Research has shown that interacting with animals, particularly in a structured therapeutic setting, can have a dramatic impact on an individual’s sense of well-being, stress levels, and overall mental health. The human/animal connection goes back thousands of years in human history, with animals providing human beings with numerous tangible and intangible benefits. Recent studies have documented the positive effect of this relationship in a measurable reduction of stress levels and a significant psychological impact, especially for individuals who have closed themselves off from human relationships and their own emotional states. Animal-assisted therapies can allow these individuals to open themselves up and examine critical issues that relate to their substance abuse or mental health problems.
Anyone who has ever owned a pet or spent a significant amount of time around one understands the inherent stress-relief they offer. Their unconditional love can often make us feel like they are our best and perhaps only friend in the world. This understanding is what prompted Seaside Palm Beach to create a residential rehab program where our clients are allowed to bring their pets to our facility.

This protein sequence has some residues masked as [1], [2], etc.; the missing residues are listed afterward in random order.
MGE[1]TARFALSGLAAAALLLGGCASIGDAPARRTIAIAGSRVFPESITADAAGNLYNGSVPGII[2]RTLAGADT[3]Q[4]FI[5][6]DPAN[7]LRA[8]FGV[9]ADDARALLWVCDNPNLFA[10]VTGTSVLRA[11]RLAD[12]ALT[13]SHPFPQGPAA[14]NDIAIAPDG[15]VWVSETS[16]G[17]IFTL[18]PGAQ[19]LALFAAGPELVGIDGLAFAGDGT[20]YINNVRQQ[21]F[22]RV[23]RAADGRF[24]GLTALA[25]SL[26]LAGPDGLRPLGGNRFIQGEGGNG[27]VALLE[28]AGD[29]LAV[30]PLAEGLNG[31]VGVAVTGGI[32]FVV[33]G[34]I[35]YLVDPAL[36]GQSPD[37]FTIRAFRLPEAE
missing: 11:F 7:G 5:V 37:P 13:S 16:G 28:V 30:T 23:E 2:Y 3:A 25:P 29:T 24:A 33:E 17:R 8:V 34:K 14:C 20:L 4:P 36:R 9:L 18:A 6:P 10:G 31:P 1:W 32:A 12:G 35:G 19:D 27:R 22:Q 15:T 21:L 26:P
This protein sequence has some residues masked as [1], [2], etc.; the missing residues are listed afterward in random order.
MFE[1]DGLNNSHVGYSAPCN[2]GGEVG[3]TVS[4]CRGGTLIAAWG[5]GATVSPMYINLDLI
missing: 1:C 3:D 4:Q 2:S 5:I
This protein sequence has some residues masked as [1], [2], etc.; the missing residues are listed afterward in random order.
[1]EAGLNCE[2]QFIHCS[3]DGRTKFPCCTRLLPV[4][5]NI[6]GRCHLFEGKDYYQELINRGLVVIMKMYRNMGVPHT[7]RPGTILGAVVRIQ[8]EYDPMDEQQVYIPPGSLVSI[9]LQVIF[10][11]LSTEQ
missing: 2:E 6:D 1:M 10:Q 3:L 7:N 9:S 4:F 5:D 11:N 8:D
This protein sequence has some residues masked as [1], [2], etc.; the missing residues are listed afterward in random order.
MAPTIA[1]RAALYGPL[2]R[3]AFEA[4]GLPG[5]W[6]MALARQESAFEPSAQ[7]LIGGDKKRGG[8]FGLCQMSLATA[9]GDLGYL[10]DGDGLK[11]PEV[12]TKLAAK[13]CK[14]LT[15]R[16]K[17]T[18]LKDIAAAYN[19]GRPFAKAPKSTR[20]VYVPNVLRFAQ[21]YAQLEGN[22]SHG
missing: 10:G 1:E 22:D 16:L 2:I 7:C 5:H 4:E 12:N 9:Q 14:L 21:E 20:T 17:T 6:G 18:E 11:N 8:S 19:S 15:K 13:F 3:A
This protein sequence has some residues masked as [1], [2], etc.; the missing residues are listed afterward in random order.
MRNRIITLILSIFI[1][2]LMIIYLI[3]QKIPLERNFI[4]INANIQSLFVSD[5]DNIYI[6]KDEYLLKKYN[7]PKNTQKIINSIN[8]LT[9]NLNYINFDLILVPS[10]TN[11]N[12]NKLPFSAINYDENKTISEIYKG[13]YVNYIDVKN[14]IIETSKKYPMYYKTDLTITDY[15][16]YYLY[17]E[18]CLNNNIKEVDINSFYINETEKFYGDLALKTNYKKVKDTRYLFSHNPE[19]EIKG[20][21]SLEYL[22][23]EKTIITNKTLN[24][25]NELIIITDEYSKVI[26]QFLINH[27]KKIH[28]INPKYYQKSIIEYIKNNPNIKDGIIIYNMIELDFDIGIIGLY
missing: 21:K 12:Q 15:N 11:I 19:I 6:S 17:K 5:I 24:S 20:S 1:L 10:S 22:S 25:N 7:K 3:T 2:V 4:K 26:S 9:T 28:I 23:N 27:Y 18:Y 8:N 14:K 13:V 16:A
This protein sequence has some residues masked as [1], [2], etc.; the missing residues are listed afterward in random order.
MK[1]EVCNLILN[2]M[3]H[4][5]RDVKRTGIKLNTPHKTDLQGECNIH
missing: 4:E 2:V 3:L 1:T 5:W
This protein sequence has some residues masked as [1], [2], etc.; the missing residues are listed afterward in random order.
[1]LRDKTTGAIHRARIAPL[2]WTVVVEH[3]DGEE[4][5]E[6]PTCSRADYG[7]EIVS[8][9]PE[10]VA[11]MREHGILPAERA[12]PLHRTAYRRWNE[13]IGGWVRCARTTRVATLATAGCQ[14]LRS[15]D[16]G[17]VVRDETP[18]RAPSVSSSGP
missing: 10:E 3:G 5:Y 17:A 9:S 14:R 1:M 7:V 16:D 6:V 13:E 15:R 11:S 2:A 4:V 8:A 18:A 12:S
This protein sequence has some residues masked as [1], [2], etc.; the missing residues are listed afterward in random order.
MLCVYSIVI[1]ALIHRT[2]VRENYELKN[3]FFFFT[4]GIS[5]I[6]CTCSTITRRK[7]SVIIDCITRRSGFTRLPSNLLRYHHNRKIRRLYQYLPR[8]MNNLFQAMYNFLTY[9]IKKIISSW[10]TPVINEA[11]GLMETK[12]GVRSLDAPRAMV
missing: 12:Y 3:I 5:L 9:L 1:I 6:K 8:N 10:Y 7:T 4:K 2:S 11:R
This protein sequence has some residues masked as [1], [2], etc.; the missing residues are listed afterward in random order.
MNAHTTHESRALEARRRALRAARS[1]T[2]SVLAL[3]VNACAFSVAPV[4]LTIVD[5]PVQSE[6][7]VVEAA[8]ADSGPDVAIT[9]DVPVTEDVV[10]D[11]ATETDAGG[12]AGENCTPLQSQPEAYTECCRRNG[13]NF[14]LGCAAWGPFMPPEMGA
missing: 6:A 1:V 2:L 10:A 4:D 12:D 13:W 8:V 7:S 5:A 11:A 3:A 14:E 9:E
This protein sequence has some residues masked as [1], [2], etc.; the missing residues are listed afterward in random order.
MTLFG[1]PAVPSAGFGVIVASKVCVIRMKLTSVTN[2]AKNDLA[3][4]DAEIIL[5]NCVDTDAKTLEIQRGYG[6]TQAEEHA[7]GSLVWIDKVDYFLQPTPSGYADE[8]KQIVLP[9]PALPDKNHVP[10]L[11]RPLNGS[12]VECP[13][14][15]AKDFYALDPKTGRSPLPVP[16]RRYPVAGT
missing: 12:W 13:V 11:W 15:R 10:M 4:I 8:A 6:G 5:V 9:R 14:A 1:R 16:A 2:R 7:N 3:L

Going through the rehab process removes patients from their everyday lives. Permitting their pets to stay with them gives them some comfort in familiarity, while also giving them the responsibility to care for another life. This promotes the type of selflessness and self-awareness needed to succeed in addiction recovery. The pets themselves serve as forms of rehabilitation. Oftentimes, it is best for patients to spend time with pets in therapy, as opposed to opening up to friends and family. Pets offer a non-judgmental ear that recovering substance abusers need.
In addition to our pet assisted therapy, we also utilize equine therapy to make mental health assessments and treatment recommendations based on interactions with our horses. Depending on the time year, some of our clients may choose to spend time with a horse or a group of horses and learn to form positive relationships and healthy methods of interaction. Studies have shown that many underlying mental illnesses respond positively to this type of treatment, particularly for individuals who have difficulty communicating their feelings in a clinical setting.